Edward Young, an 85-year-old Mississippi resident who is white, said Monday in the coastal city of Bay St. Louis that the Supreme Court decision to stop the flag lawsuit was "sensible."

"That flag has been flying over this land for a long time, so why would they want to remove it?" Young said. "We don't have any race riots like they do elsewhere. We get along very well with people here, no matter what color your skin is."

Edgar Trice, a 48-year-old African-American resident of Mississippi, said he is "totally against" the state flag.

"It's the Confederate battle flag, and what were they fighting for?" Trice said. "Slavery. So, I'm against that."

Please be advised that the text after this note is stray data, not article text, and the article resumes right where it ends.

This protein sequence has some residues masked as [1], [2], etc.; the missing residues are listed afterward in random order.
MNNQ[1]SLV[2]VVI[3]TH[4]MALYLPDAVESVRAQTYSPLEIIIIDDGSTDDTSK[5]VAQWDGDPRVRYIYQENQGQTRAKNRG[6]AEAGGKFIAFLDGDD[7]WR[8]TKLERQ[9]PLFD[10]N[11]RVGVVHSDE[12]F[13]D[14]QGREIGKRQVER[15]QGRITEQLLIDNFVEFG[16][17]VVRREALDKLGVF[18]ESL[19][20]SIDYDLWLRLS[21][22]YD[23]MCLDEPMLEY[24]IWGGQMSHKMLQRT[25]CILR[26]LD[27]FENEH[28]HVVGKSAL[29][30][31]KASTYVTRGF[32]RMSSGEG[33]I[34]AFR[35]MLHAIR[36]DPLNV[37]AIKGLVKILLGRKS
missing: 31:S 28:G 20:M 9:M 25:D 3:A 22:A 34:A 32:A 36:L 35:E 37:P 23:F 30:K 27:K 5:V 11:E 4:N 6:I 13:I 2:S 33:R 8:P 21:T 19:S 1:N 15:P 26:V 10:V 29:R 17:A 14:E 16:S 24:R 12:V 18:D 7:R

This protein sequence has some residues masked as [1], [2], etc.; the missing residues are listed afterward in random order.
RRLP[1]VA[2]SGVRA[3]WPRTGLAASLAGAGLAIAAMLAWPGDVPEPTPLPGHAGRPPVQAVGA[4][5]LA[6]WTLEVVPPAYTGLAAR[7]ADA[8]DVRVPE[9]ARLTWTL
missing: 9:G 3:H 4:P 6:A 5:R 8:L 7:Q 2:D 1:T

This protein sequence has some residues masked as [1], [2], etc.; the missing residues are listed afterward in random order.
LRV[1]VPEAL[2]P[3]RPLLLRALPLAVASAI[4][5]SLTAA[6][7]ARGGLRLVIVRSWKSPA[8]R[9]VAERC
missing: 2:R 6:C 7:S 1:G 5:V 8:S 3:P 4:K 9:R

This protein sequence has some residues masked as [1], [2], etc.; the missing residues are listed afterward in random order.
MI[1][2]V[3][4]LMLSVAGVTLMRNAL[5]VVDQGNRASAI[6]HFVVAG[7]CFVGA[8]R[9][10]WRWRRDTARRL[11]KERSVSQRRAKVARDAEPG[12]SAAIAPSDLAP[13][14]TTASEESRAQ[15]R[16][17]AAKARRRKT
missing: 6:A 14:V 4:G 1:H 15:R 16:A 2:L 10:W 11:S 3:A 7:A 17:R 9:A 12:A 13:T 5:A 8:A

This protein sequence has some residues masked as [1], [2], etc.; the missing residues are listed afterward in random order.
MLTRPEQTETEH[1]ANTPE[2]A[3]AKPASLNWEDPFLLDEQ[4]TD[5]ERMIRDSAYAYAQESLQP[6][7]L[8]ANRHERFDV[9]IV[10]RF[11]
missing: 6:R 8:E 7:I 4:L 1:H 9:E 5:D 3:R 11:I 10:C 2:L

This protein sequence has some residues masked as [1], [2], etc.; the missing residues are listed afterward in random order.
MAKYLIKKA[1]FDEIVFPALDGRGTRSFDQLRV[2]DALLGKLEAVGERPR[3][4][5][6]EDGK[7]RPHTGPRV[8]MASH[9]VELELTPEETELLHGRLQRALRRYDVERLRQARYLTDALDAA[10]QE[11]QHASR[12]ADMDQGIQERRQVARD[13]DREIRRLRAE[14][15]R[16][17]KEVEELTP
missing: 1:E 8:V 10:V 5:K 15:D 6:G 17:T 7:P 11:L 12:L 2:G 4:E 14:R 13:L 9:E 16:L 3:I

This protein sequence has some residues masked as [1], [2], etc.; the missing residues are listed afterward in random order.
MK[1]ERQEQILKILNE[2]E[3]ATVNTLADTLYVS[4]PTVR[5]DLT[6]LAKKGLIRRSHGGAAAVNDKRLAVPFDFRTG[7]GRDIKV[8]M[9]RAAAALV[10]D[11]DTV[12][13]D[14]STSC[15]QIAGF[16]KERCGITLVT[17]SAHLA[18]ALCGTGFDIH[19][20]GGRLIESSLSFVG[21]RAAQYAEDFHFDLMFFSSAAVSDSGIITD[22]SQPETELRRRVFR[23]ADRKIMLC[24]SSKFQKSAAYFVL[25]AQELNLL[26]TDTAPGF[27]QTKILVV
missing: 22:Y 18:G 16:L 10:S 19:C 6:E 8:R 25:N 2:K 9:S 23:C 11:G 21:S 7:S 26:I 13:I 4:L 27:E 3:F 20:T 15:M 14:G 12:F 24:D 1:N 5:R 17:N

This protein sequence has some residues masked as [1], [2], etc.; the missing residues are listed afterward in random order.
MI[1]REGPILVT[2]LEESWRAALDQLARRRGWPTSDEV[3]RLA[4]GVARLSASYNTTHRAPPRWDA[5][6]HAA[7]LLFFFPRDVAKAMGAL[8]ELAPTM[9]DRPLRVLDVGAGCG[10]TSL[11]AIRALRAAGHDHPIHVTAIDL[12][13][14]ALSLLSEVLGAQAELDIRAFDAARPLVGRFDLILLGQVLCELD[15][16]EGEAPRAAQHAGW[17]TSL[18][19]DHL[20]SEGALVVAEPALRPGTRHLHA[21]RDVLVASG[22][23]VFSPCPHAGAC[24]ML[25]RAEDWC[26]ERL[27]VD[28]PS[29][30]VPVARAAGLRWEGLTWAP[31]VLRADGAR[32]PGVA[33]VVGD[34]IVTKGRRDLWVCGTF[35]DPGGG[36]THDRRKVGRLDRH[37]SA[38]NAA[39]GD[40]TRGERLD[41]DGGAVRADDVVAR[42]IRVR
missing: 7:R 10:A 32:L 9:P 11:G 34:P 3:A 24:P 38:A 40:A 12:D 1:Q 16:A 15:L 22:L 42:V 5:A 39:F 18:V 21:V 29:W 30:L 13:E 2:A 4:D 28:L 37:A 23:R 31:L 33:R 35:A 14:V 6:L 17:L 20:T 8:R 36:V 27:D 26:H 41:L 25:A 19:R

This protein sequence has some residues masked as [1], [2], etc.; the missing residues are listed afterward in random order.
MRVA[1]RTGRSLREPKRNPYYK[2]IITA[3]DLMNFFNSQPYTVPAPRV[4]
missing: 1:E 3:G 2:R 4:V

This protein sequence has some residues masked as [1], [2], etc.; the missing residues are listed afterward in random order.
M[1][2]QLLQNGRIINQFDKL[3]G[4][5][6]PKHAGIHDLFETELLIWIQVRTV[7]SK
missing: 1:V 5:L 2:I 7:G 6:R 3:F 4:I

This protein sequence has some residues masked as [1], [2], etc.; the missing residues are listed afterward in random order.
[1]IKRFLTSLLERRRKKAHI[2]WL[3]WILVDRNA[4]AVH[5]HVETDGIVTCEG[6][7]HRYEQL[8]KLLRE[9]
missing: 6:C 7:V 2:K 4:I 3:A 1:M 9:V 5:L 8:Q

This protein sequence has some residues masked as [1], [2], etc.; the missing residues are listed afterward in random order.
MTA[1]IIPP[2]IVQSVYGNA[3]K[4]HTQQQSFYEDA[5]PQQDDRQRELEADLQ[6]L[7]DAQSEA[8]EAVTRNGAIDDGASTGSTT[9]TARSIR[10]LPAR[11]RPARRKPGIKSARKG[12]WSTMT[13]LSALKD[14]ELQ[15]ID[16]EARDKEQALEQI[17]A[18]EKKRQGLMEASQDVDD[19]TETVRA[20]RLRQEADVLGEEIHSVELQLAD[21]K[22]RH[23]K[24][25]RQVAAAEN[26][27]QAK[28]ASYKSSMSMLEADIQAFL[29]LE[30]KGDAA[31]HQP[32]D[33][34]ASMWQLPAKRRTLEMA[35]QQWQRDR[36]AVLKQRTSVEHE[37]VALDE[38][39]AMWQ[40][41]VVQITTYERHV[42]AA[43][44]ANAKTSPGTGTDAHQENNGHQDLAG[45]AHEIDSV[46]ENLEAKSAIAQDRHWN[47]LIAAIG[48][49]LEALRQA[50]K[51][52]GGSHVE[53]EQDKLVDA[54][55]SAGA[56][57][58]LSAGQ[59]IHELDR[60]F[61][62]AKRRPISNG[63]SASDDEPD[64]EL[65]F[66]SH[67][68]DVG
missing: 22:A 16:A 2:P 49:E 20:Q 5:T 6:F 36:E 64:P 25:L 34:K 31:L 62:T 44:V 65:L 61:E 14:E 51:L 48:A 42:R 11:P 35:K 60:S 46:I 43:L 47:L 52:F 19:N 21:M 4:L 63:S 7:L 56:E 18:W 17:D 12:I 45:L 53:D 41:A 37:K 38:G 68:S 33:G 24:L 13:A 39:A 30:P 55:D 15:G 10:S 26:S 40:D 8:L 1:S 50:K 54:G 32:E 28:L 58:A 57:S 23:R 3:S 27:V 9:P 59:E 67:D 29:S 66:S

Mississippi Coronavirus Cases

Data is updated nightly.

Confirmed Cases: 29684

Reported Deaths: 1103
CountyConfirmedDeaths
Hinds238239
DeSoto148616
Madison126734
Jones110449
Neshoba98171
Lauderdale90079
Rankin88812
Forrest85142
Harrison84210
Scott76215
Copiah59216
Jackson58416
Leake57019
Holmes54441
Wayne53513
Lee53218
Oktibbeha53226
Washington5319
Warren49618
Yazoo4936
Leflore48049
Lowndes47212
Lincoln44334
Lamar4407
Grenada4325
Pike40712
Monroe38830
Lafayette3774
Attala35823
Sunflower3467
Newton3389
Covington3345
Panola3256
Bolivar32114
Adams29318
Simpson2833
Pontotoc2736
Marion27011
Tate2709
Chickasaw26918
Claiborne25610
Jasper2566
Winston2546
Noxubee2538
Pearl River24832
Clay24710
Marshall2173
Smith21611
Clarke20524
Coahoma1916
Union1919
Walthall1804
Kemper17714
Lawrence1701
Yalobusha1677
Carroll16411
Itawamba1348
Humphreys1329